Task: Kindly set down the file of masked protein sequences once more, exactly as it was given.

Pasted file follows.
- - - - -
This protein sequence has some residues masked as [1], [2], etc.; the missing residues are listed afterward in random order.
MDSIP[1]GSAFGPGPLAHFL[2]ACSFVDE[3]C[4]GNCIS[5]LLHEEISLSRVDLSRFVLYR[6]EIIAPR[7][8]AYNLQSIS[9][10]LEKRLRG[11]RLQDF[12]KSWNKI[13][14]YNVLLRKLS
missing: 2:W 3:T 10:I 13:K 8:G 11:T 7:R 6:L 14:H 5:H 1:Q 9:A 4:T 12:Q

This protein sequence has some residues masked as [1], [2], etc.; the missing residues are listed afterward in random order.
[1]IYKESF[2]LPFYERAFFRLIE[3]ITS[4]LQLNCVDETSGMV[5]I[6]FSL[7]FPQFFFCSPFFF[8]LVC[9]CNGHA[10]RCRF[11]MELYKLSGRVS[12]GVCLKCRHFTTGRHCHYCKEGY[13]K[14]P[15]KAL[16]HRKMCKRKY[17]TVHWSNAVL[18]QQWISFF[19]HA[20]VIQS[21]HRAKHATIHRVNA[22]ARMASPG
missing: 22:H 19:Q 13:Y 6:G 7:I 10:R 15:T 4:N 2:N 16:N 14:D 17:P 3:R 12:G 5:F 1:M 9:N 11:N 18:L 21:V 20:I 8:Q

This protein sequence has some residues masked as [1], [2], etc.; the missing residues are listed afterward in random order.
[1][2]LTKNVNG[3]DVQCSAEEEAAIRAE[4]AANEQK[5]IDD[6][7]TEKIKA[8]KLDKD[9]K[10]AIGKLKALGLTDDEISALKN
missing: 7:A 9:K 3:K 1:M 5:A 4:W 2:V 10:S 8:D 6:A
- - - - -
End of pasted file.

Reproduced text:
This protein sequence has some residues masked as [1], [2], etc.; the missing residues are listed afterward in random order.
MDSIP[1]GSAFGPGPLAHFL[2]ACSFVDE[3]C[4]GNCIS[5]LLHEEISLSRVDLSRFVLYR[6]EIIAPR[7][8]AYNLQSIS[9][10]LEKRLRG[11]RLQDF[12]KSWNKI[13][14]YNVLLRKLS
missing: 2:W 3:T 10:I 13:K 8:G 11:T 7:R 6:L 14:H 5:H 1:Q 9:A 4:T 12:Q

This protein sequence has some residues masked as [1], [2], etc.; the missing residues are listed afterward in random order.
[1]IYKESF[2]LPFYERAFFRLIE[3]ITS[4]LQLNCVDETSGMV[5]I[6]FSL[7]FPQFFFCSPFFF[8]LVC[9]CNGHA[10]RCRF[11]MELYKLSGRVS[12]GVCLKCRHFTTGRHCHYCKEGY[13]K[14]P[15]KAL[16]HRKMCKRKY[17]TVHWSNAVL[18]QQWISFF[19]HA[20]VIQS[21]HRAKHATIHRVNA[22]ARMASPG
missing: 22:H 19:Q 13:Y 6:G 7:I 10:R 15:T 4:N 2:N 16:N 14:D 17:P 3:R 12:G 5:F 1:M 9:N 11:N 18:L 21:V 20:I 8:Q

This protein sequence has some residues masked as [1], [2], etc.; the missing residues are listed afterward in random order.
[1][2]LTKNVNG[3]DVQCSAEEEAAIRAE[4]AANEQK[5]IDD[6][7]TEKIKA[8]KLDKD[9]K[10]AIGKLKALGLTDDEISALKN
missing: 7:A 9:K 3:K 1:M 5:A 4:W 2:V 10:S 8:D 6:A